What do companies expect to gain from maintaining an online 'social media' presence? What are the implications of these trends for the development of traditional public relations strategies and business journalism?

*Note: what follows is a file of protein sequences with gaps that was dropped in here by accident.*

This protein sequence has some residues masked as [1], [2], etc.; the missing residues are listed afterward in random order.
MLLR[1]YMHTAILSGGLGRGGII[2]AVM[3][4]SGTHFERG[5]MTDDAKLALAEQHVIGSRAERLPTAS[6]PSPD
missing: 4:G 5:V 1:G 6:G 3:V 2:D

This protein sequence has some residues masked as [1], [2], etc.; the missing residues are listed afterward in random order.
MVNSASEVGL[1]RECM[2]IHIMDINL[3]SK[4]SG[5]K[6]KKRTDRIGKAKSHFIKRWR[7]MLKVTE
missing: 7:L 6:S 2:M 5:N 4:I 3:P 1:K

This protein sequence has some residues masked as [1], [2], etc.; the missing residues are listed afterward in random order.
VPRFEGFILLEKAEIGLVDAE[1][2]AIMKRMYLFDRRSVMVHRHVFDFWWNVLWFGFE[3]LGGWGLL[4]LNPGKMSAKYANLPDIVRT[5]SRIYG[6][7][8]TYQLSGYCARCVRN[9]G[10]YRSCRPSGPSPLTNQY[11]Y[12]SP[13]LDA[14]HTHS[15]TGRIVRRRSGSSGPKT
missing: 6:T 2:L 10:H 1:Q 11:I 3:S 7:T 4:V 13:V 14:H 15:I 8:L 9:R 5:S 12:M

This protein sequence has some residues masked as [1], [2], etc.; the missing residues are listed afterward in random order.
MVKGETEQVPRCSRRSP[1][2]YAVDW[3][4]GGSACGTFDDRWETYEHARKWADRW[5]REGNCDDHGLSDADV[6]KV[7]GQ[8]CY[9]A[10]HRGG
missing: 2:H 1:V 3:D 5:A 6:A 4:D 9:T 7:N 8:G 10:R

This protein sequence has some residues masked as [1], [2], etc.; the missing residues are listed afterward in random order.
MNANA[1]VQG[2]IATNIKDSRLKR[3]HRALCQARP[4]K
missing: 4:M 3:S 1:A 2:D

Blogs, Twitter feeds and even Facebook pages are increasingly featuring in the arsenal of public relations strategies employed by large corporations and public institutions. This is not an idle choice: corporate blogs at both Google and Apple have at times been the locus of intense media attention at times when new products have been announced or controversial decisions defended. Yet the use of such modes of communication raise peculiar challenges for companies willing to embrace new media, relating to the tensions between maintaining central control of information flows and the desire to react quickly when criticism arises in online networks or discussion groups. What do companies expect to gain from maintaining this sort of online presence and what are the implications of these trends for both the development of traditional PR strategy and business journalism?